It’s an example of the way the authors are prepared to twist the historical record in order to shoehorn in their strained comparisons with modern ‘celebrity’ or the ‘glitterati’ or ‘the media spotlight’.

My point is that just chucking modern buzzwords at historical events doesn’t help us understand the historical events and doesn’t shed much light on the buzzwords or the ideas behind them, either. Not without a much more detailed analysis, anyway.

What was new about 18th century ‘media’

The one place in the four essays which comes alive i.e. presents new facts or insights, is in historian Stella Tillyard’s essay, where she explains that a new concept of ‘fame’ was being driven by some genuinely new developments in mass publication. She suggests four factors which account for the rise of a new type of fame in the mid-18th century:

1. A limited monarchy – the mystique surrounding the Divine Right of Kings which had clung to the Stuart Monarchy (1660-1714) drained away from the stolid Hanoverian monarchs who replaced them after 1714. Their powers were circumscribed from the start by Parliament and this made them much more human, much more worldly and, well, sometimes boring figures, for example. George III, widely known as Farmer George.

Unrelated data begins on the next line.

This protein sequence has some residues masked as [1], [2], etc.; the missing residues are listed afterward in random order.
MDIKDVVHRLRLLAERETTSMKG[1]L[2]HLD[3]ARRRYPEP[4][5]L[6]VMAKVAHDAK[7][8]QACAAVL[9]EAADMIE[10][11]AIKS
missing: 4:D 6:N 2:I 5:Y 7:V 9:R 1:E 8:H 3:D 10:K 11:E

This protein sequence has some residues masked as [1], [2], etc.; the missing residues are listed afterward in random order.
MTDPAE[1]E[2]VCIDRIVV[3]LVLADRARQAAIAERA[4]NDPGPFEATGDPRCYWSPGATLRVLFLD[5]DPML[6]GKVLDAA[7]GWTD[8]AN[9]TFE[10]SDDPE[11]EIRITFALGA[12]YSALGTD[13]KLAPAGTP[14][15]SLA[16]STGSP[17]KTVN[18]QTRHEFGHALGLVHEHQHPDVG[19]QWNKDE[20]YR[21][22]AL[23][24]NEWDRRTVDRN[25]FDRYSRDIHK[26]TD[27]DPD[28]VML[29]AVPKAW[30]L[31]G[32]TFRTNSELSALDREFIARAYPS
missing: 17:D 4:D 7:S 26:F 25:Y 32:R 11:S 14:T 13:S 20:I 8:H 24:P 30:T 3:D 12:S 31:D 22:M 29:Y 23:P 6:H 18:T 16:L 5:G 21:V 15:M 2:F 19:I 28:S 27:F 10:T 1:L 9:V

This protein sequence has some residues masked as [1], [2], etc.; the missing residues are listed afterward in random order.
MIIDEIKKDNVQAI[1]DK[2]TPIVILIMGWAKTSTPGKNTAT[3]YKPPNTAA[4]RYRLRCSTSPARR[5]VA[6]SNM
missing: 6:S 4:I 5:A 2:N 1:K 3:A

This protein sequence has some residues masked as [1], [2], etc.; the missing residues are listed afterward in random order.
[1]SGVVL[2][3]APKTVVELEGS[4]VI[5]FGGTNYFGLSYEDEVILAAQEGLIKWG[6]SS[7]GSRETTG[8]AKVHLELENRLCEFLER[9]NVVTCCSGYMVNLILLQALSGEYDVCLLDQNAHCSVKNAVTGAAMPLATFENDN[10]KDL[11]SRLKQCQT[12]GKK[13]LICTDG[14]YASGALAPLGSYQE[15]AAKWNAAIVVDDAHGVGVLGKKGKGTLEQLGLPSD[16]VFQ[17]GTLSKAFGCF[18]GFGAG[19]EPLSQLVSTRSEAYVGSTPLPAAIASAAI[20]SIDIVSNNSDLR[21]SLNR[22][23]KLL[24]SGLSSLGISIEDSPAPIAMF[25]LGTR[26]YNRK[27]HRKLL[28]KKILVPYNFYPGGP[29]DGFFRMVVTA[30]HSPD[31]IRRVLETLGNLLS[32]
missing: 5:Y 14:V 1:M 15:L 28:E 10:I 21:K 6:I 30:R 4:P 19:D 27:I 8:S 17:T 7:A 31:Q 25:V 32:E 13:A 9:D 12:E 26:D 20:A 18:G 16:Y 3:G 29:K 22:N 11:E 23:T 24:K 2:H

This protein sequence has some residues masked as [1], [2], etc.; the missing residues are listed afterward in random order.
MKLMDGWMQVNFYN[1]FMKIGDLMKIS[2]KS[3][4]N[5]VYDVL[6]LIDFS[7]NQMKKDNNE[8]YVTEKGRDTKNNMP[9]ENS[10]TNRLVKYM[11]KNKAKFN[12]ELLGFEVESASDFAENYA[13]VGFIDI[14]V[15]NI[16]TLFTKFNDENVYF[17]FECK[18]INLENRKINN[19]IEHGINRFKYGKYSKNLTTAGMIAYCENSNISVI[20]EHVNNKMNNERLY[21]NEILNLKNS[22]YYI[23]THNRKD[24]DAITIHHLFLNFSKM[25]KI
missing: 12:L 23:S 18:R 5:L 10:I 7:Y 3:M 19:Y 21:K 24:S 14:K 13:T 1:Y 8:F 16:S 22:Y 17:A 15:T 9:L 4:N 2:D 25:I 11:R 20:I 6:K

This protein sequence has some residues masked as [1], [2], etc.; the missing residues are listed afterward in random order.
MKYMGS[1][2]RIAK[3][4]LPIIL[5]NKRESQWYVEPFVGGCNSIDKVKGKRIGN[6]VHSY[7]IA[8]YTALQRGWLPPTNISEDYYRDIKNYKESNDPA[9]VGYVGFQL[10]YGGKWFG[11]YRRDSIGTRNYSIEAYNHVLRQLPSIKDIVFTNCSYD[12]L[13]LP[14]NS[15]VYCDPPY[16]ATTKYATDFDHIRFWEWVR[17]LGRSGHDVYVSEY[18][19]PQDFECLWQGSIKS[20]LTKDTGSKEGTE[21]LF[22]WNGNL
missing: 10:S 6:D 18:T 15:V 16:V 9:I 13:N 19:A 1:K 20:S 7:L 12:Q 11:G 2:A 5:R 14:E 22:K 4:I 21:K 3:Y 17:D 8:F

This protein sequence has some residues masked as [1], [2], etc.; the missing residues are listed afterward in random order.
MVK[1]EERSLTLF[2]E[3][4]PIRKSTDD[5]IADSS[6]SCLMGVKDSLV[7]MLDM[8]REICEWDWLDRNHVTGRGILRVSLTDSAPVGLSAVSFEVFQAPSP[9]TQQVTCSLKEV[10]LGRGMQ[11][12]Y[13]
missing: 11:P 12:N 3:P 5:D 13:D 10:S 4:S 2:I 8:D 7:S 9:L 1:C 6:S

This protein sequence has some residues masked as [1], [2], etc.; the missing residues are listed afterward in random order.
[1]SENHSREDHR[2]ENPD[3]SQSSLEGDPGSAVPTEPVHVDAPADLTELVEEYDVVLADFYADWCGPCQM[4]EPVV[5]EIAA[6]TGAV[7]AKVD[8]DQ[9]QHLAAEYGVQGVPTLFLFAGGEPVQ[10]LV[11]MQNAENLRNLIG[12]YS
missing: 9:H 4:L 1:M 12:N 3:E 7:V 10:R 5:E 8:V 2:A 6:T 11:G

2. Royal glamour migrated – instead of surrounding the monarch in a nimbus of glory the human desire to have glamorous figures to look up to and gossip about migrated to new categories of ‘star’ or ‘celebrity’, namely top military figures, successful actors and even writers.